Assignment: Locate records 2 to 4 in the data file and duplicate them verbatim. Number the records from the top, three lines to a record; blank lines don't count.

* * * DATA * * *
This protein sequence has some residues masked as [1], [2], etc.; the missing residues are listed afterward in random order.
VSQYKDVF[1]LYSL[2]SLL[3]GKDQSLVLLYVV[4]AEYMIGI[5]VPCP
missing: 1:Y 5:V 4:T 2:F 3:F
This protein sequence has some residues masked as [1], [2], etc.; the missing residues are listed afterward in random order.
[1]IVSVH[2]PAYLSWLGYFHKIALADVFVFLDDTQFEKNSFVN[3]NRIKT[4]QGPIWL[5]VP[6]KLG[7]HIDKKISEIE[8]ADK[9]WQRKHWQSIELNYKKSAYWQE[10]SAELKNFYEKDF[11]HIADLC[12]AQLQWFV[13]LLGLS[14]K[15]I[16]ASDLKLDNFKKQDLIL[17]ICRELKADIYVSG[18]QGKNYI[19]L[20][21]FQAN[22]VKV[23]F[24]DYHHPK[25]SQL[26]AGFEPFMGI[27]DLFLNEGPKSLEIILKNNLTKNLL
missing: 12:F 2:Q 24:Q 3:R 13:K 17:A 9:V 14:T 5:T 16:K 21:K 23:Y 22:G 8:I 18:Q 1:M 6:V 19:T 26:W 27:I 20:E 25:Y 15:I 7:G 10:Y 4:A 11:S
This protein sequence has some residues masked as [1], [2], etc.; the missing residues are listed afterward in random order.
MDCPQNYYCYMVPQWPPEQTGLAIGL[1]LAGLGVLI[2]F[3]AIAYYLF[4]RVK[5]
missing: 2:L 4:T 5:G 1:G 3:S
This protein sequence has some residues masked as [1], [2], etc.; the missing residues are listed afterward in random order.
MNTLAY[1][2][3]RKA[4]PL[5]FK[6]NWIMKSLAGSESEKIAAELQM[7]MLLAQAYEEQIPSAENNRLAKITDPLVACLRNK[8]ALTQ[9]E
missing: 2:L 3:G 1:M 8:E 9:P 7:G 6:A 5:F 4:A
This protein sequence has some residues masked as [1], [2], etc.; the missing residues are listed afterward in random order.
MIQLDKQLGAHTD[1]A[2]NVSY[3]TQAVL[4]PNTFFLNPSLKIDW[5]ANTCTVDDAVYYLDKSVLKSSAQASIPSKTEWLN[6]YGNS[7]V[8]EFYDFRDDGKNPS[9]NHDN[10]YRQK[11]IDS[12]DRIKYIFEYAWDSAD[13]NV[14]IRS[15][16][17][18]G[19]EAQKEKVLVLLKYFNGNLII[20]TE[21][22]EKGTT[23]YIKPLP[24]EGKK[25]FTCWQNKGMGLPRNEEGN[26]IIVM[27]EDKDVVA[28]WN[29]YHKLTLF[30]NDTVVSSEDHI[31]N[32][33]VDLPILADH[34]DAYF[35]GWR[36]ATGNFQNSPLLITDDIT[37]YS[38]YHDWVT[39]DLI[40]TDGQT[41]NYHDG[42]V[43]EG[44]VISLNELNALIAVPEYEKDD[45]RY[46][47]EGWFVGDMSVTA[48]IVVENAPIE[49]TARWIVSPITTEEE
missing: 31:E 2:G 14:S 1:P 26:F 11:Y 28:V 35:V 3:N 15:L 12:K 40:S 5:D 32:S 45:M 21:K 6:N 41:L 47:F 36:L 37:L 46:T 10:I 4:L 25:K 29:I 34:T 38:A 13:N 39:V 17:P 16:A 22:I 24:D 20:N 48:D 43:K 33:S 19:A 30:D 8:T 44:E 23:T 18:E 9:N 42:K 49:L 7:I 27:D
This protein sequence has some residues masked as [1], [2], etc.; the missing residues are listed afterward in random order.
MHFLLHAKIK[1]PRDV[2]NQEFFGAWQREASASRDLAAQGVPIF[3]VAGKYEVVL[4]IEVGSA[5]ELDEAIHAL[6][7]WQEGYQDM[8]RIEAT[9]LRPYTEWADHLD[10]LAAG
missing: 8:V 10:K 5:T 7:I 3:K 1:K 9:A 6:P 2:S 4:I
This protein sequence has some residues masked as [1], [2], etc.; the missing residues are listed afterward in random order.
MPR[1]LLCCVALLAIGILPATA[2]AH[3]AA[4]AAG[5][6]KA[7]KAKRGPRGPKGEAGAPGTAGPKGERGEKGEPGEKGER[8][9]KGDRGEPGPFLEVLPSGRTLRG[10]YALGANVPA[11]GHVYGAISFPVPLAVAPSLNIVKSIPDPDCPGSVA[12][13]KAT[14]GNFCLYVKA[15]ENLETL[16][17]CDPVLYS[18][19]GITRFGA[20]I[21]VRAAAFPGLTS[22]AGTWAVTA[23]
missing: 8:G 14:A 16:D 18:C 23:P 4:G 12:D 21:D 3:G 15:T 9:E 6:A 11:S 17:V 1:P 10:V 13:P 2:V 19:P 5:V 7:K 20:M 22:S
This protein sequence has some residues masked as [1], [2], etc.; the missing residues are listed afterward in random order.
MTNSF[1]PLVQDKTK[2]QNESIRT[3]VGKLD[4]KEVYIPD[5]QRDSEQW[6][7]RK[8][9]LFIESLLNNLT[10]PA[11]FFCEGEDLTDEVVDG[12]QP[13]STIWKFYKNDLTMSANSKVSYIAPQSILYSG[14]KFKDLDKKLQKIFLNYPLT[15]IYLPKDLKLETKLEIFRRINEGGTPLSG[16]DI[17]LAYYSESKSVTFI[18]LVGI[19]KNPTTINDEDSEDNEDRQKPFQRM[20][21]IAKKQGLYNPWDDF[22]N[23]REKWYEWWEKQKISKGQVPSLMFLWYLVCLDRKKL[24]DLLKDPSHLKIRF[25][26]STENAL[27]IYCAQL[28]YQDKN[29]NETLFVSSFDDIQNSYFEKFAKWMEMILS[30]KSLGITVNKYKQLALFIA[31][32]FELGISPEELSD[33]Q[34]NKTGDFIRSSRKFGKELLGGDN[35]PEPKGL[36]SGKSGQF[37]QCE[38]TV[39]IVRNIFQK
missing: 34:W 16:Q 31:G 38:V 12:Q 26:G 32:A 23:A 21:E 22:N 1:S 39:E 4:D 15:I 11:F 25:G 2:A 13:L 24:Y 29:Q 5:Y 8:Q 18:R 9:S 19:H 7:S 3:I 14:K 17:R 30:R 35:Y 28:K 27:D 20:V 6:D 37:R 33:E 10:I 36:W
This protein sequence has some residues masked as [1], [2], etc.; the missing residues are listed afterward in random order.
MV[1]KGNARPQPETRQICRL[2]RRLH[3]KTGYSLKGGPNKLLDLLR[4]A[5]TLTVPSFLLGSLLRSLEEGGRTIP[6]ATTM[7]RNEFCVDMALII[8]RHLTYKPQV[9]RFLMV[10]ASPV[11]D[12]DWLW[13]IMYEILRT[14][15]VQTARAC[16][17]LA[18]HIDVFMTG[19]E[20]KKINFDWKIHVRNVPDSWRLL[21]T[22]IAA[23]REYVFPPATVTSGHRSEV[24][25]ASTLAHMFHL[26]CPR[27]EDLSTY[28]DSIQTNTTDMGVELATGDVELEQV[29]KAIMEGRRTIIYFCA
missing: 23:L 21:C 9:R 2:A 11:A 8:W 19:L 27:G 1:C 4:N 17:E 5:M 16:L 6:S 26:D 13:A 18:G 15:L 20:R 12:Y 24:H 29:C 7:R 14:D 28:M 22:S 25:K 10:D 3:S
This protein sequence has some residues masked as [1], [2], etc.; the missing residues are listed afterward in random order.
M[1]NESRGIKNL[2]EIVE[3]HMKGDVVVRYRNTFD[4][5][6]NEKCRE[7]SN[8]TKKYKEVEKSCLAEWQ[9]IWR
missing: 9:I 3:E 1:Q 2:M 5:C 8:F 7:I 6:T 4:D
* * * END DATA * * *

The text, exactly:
This protein sequence has some residues masked as [1], [2], etc.; the missing residues are listed afterward in random order.
[1]IVSVH[2]PAYLSWLGYFHKIALADVFVFLDDTQFEKNSFVN[3]NRIKT[4]QGPIWL[5]VP[6]KLG[7]HIDKKISEIE[8]ADK[9]WQRKHWQSIELNYKKSAYWQE[10]SAELKNFYEKDF[11]HIADLC[12]AQLQWFV[13]LLGLS[14]K[15]I[16]ASDLKLDNFKKQDLIL[17]ICRELKADIYVSG[18]QGKNYI[19]L[20][21]FQAN[22]VKV[23]F[24]DYHHPK[25]SQL[26]AGFEPFMGI[27]DLFLNEGPKSLEIILKNNLTKNLL
missing: 12:F 2:Q 24:Q 3:R 13:K 17:A 9:V 14:T 5:T 16:K 21:K 23:Y 22:G 8:I 18:Q 1:M 6:V 19:T 26:W 27:I 20:E 25:Y 15:I 7:G 10:Y 4:A 11:S
This protein sequence has some residues masked as [1], [2], etc.; the missing residues are listed afterward in random order.
MDCPQNYYCYMVPQWPPEQTGLAIGL[1]LAGLGVLI[2]F[3]AIAYYLF[4]RVK[5]
missing: 2:L 4:T 5:G 1:G 3:S
This protein sequence has some residues masked as [1], [2], etc.; the missing residues are listed afterward in random order.
MNTLAY[1][2][3]RKA[4]PL[5]FK[6]NWIMKSLAGSESEKIAAELQM[7]MLLAQAYEEQIPSAENNRLAKITDPLVACLRNK[8]ALTQ[9]E
missing: 2:L 3:G 1:M 8:E 9:P 7:G 6:A 5:F 4:A